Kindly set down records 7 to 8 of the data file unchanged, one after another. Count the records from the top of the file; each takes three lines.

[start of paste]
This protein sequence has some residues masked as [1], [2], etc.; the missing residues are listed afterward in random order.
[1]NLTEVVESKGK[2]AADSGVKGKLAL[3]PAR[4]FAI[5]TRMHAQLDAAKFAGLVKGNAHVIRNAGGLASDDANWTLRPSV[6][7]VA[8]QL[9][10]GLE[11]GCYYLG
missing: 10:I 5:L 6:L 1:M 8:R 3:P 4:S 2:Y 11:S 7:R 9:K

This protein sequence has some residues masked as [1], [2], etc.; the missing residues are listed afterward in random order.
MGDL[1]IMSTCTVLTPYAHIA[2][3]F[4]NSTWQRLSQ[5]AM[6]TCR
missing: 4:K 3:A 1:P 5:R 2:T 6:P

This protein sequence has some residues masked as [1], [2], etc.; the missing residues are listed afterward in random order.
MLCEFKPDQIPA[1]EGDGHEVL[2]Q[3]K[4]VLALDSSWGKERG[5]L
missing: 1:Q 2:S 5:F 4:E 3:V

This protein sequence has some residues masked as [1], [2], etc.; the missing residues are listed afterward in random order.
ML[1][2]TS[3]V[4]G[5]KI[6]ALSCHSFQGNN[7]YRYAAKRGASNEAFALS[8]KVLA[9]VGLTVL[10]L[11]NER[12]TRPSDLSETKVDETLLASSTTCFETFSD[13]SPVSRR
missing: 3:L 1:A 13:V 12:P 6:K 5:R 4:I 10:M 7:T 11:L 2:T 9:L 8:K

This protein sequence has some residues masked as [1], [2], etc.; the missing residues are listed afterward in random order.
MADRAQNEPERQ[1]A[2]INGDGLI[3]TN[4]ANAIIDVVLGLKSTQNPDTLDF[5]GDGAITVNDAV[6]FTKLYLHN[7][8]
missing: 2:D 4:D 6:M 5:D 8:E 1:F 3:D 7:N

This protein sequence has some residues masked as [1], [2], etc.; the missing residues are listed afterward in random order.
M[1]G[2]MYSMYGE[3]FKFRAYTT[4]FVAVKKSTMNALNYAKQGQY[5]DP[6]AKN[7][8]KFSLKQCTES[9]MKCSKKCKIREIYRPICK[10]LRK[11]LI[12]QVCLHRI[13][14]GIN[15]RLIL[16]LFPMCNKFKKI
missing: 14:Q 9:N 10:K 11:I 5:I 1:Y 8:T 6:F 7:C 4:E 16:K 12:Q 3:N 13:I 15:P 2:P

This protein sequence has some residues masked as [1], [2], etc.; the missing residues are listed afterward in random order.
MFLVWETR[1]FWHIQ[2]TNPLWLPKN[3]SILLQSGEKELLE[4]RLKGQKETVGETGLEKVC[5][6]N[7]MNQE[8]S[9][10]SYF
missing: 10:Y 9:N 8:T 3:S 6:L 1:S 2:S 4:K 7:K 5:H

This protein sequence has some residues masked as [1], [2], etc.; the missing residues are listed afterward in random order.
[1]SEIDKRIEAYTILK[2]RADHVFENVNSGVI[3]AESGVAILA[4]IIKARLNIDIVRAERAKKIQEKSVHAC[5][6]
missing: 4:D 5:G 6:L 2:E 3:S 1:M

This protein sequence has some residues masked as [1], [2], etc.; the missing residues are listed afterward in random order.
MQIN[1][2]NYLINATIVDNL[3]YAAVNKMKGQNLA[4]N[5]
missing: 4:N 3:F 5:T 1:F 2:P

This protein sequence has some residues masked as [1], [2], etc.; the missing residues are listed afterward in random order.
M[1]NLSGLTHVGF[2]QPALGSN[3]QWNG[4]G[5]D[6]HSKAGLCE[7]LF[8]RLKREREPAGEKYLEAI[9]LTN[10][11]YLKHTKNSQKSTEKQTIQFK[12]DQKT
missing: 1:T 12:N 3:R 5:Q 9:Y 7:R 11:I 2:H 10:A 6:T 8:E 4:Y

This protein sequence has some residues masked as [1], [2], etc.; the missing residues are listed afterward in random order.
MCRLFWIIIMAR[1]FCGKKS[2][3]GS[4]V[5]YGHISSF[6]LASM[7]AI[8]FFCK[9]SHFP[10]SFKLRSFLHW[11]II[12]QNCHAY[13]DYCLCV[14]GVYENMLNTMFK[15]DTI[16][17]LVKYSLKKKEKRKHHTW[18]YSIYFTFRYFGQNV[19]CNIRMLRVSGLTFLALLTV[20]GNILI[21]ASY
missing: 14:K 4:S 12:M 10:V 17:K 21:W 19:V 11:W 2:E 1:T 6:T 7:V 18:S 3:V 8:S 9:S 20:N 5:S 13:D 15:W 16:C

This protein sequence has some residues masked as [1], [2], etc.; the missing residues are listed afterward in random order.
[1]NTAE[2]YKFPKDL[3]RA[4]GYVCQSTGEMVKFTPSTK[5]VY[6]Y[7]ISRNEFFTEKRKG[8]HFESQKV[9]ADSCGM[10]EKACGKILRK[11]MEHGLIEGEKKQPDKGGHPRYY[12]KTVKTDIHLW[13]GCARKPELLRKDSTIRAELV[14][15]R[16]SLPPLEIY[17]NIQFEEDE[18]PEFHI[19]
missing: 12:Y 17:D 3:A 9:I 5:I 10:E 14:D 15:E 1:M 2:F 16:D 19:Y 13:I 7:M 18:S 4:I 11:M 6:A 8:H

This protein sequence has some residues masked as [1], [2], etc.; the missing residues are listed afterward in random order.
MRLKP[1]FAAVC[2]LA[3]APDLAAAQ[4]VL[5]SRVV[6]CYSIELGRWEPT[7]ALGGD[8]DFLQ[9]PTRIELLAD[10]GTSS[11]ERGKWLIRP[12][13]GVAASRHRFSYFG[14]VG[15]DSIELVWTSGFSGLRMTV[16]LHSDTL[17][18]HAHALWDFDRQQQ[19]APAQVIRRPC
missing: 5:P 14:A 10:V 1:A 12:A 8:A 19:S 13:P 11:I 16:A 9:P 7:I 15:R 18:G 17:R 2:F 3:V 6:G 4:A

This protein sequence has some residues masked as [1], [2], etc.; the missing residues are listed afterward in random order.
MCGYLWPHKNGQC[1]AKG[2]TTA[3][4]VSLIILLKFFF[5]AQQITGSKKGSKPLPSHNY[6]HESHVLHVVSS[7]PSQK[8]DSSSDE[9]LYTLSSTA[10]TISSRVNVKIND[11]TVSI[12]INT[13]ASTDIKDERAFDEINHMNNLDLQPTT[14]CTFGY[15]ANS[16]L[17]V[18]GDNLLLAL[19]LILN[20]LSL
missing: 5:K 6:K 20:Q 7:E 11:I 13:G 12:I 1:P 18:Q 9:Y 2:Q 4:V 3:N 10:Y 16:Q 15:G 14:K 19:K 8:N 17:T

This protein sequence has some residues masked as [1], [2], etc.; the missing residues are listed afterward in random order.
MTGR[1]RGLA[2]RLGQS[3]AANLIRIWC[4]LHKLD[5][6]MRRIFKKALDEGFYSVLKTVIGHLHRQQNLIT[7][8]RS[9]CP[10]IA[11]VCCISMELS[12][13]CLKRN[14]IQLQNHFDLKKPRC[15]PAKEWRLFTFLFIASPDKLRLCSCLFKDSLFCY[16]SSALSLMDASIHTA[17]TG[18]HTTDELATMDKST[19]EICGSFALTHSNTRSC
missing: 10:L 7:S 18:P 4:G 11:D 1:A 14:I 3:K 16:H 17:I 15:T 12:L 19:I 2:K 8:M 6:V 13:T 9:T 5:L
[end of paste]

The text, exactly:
This protein sequence has some residues masked as [1], [2], etc.; the missing residues are listed afterward in random order.
MFLVWETR[1]FWHIQ[2]TNPLWLPKN[3]SILLQSGEKELLE[4]RLKGQKETVGETGLEKVC[5][6]N[7]MNQE[8]S[9][10]SYF
missing: 10:Y 9:N 8:T 3:S 6:L 1:S 2:S 4:K 7:K 5:H

This protein sequence has some residues masked as [1], [2], etc.; the missing residues are listed afterward in random order.
[1]SEIDKRIEAYTILK[2]RADHVFENVNSGVI[3]AESGVAILA[4]IIKARLNIDIVRAERAKKIQEKSVHAC[5][6]
missing: 4:D 5:G 6:L 2:E 3:S 1:M